• In step S3, the FA program 56E extracts and recognizes a 2D code 101 from the image data representing the object image acquired by the CCD video camera 23 in step S1. At the same time, the FA program 56E recognizes position information on the 2D code 101 relative to the object image displayed on the finder screen 201 (e.g., central point of the 2D code 101). In the example of Fig. 12, a 2D code 101 is extracted from an image of a menu selection card 100 captured by the CCD video camera 23. The position and a 2D code ID of the 2D code 101 in question are captured, and information about the captured position is acquired. After the FA program 56E has recognized the 2D code ID of the 2D code 101 and acquired its captured position information in step S3, step s4 is reached.
  • In step S4, a search is made through the 2D code database 56D to see if the 2D code ID recognized in step S3 matches a 2D code established beforehand in connection with the menu selection program (2D code program 56F-1). If the 2D code ID in question is judged in step S4 to match the predetermined 2D code, step S5 is reached.
  • In step S5, a check is made to see if the menu selection program (2D code program 56F-1) is being active. If the program is not judged to be active, step S6 is reached.
  • In step S6, the menu selection program (2D code program 56F-1) is started. Then the menu selection program executed by the CPU 52 searches the menu information database 56G for a menu image comprising suitable selection buttons, and displays the retrieved menu image in overlaid relation to the captured image displayed in step S2. Illustratively, the menu image appears on the finder screen 201 as shown in Fig. 13. Information about regions representing four menu selection buttons 300-1 through 300-4 is retrieved from the menu information database 56G, and the buttons are displayed on the basis or the retrieved region information.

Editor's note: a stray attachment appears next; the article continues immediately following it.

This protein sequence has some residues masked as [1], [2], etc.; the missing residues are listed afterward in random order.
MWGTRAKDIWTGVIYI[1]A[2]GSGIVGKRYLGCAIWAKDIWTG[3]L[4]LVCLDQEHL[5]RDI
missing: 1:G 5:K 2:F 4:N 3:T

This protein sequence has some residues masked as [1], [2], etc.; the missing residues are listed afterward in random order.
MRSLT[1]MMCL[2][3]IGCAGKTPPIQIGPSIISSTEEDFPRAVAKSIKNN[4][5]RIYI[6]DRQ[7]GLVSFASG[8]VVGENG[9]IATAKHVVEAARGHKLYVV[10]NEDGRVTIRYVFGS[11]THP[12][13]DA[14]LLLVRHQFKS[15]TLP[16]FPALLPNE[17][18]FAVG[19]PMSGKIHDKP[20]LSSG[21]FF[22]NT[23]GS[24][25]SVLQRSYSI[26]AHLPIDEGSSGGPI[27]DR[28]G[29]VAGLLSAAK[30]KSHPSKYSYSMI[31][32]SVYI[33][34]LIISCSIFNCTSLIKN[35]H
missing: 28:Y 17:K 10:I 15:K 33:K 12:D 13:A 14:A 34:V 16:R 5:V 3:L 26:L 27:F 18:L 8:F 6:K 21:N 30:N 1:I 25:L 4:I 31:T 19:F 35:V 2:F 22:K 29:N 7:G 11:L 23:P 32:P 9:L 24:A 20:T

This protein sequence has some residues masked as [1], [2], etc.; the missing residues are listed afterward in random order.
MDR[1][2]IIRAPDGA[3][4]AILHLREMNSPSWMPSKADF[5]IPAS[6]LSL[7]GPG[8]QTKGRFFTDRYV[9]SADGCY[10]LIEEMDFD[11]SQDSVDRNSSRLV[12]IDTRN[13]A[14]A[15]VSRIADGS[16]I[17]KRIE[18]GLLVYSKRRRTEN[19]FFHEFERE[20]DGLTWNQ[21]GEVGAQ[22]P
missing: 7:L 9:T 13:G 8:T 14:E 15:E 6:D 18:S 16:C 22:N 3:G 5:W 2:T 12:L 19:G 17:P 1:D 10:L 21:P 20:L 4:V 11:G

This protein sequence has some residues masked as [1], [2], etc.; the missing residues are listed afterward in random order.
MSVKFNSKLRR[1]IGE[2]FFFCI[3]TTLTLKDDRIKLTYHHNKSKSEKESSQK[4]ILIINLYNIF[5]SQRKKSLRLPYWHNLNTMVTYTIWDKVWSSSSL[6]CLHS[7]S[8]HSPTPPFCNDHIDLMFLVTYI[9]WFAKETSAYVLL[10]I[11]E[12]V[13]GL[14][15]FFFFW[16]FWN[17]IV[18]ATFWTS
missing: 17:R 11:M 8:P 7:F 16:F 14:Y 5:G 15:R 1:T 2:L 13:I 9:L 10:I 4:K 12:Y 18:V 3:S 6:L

• Step S6 is followed by step S7 in which the FA program 56E receives the relevant 2D code ID from the menu.delection program thus started. step S7 is followed by step S3.
  • If in step S5 the menu selection program is judged to be already active, step S8 is reached. In step S8, the menu selection program (2D code program 56F-1) displays a pointing cursor (shown in Fig. 13; simply called the cursor hereunder) 301 corresponding to the captured position information on the 2D code 101 recognized in step S3. In the example of Fig. 13, the cursor 301 has a point A located at the center of the 2D code 101, the point A being encircled by two concentric circles. Two lines are shown crossing the point A, one paralleling the X-axis of the finder screen 201, the other in parallel with the Y-axis of the screen 201.
  • In step S9, the menu selection program (2D code program 56F-1) checks to see if the position pointed to by the cursor 301 in step S8 (e.g., point A of the cursor 301) points to any one of the menu selection buttons 300-1 through 300-4. If the point A of the cursor 301 is judged to be positioned in a region of the menu selection button 300-i (i - 1 in the example of Fig. 13) as shown in Fig. 13, step S10 is reached. For the description that follows, it is assumed that the point A of the cursor 301 points to the menu selection button 300-i as illustrated in Fig. 13.
  • In step S10, the menu selection program (2D code program 56F-1) permits display of only the menu selection button 300-1 pointed to by the cursor 301 (i.e., the button highlighted) as shown in Fig. 14. The user is thus informed of the current selection of the menu selection button 300-1.
  • In step S11, the menu selection program (2D code program 56F-1) counts the time during which the cursor 301 is pointing to the menu selection button 300-i. If the menu selection button 300-i is judged to have been pointed to in excess of a predetermined period of time, the program goes to step S12.
  • Step S12 can be reached solely upon elapse of at least a predetermined period of time during which the cursor 301 has kept pointing to the menu selection button 300-i. This arrangement prevents a subsequent process from being carried out inadvertently with the cursor judged to be pointing to a different menu selection button 300-i while the presented position of the menu selection card 100 has yet to be fixed.